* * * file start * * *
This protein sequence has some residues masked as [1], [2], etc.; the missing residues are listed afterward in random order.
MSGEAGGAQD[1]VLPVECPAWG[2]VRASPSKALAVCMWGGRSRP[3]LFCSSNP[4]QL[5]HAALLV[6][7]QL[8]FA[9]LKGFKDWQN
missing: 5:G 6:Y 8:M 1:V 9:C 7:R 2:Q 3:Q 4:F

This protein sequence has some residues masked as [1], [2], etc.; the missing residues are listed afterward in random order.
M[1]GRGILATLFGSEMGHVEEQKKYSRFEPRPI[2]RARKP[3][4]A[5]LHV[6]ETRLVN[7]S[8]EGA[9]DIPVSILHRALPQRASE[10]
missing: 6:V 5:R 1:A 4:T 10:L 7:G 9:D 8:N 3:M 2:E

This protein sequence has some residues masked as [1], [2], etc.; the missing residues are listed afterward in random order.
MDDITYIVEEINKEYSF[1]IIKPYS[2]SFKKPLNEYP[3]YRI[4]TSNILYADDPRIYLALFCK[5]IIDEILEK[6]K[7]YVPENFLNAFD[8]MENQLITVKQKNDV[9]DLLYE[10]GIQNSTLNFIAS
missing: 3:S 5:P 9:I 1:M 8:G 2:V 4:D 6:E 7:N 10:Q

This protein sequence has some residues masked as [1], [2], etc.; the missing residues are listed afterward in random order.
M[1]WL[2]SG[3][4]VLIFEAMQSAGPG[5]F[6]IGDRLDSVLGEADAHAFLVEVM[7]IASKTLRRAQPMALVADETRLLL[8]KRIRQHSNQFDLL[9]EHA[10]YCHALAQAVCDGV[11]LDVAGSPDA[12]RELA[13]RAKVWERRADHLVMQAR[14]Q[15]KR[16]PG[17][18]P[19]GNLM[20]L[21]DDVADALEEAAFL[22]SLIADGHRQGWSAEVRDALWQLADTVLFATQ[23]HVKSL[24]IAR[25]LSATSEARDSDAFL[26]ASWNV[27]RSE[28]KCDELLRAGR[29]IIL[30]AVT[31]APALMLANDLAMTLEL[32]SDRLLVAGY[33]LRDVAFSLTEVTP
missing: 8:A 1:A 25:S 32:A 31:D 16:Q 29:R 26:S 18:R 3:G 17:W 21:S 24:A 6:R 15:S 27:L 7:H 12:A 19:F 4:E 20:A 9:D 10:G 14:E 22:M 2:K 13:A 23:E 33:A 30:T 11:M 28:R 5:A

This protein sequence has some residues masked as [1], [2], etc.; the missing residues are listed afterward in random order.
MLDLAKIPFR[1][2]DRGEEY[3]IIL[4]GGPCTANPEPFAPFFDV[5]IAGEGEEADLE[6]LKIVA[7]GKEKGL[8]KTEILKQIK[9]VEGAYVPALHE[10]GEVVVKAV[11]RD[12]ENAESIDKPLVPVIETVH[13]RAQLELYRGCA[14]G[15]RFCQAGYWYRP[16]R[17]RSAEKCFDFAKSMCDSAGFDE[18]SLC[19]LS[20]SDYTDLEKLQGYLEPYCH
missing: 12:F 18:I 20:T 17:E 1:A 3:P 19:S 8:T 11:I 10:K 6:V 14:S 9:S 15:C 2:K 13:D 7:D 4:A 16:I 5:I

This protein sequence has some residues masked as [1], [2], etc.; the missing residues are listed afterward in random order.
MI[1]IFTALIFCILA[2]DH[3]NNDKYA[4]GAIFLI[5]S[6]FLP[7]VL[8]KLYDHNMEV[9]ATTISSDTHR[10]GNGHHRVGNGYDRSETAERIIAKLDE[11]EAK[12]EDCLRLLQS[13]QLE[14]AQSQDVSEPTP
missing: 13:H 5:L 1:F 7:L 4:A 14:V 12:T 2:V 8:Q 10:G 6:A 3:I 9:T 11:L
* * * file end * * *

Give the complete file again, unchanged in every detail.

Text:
This protein sequence has some residues masked as [1], [2], etc.; the missing residues are listed afterward in random order.
MSGEAGGAQD[1]VLPVECPAWG[2]VRASPSKALAVCMWGGRSRP[3]LFCSSNP[4]QL[5]HAALLV[6][7]QL[8]FA[9]LKGFKDWQN
missing: 5:G 6:Y 8:M 1:V 9:C 7:R 2:Q 3:Q 4:F

This protein sequence has some residues masked as [1], [2], etc.; the missing residues are listed afterward in random order.
M[1]GRGILATLFGSEMGHVEEQKKYSRFEPRPI[2]RARKP[3][4]A[5]LHV[6]ETRLVN[7]S[8]EGA[9]DIPVSILHRALPQRASE[10]
missing: 6:V 5:R 1:A 4:T 10:L 7:G 9:D 8:N 3:M 2:E

This protein sequence has some residues masked as [1], [2], etc.; the missing residues are listed afterward in random order.
MDDITYIVEEINKEYSF[1]IIKPYS[2]SFKKPLNEYP[3]YRI[4]TSNILYADDPRIYLALFCK[5]IIDEILEK[6]K[7]YVPENFLNAFD[8]MENQLITVKQKNDV[9]DLLYE[10]GIQNSTLNFIAS
missing: 3:S 5:P 9:I 1:M 8:G 2:V 4:D 6:E 7:N 10:Q

This protein sequence has some residues masked as [1], [2], etc.; the missing residues are listed afterward in random order.
M[1]WL[2]SG[3][4]VLIFEAMQSAGPG[5]F[6]IGDRLDSVLGEADAHAFLVEVM[7]IASKTLRRAQPMALVADETRLLL[8]KRIRQHSNQFDLL[9]EHA[10]YCHALAQAVCDGV[11]LDVAGSPDA[12]RELA[13]RAKVWERRADHLVMQAR[14]Q[15]KR[16]PG[17][18]P[19]GNLM[20]L[21]DDVADALEEAAFL[22]SLIADGHRQGWSAEVRDALWQLADTVLFATQ[23]HVKSL[24]IAR[25]LSATSEARDSDAFL[26]ASWNV[27]RSE[28]KCDELLRAGR[29]IIL[30]AVT[31]APALMLANDLAMTLEL[32]SDRLLVAGY[33]LRDVAFSLTEVTP
missing: 8:A 1:A 25:S 32:A 31:D 16:Q 29:R 26:S 18:R 3:G 17:W 21:S 24:A 6:R 15:S 27:L 7:H 12:A 19:F 4:E 20:A 9:D 10:G 14:E 22:M 2:K 13:A 23:E 33:A 30:T 11:M 28:R 5:A

This protein sequence has some residues masked as [1], [2], etc.; the missing residues are listed afterward in random order.
MLDLAKIPFR[1][2]DRGEEY[3]IIL[4]GGPCTANPEPFAPFFDV[5]IAGEGEEADLE[6]LKIVA[7]GKEKGL[8]KTEILKQIK[9]VEGAYVPALHE[10]GEVVVKAV[11]RD[12]ENAESIDKPLVPVIETVH[13]RAQLELYRGCA[14]G[15]RFCQAGYWYRP[16]R[17]RSAEKCFDFAKSMCDSAGFDE[18]SLC[19]LS[20]SDYTDLEKLQGYLEPYCH
missing: 12:F 18:I 20:T 17:E 1:A 3:P 19:S 8:T 11:I 10:K 6:V 14:S 9:S 15:C 2:K 13:D 7:D 4:A 16:I 5:I

This protein sequence has some residues masked as [1], [2], etc.; the missing residues are listed afterward in random order.
MI[1]IFTALIFCILA[2]DH[3]NNDKYA[4]GAIFLI[5]S[6]FLP[7]VL[8]KLYDHNMEV[9]ATTISSDTHR[10]GNGHHRVGNGYDRSETAERIIAKLDE[11]EAK[12]EDCLRLLQS[13]QLE[14]AQSQDVSEPTP
missing: 13:H 5:L 1:F 7:L 4:A 14:V 12:T 2:V 8:Q 10:G 6:A 3:I 9:T 11:L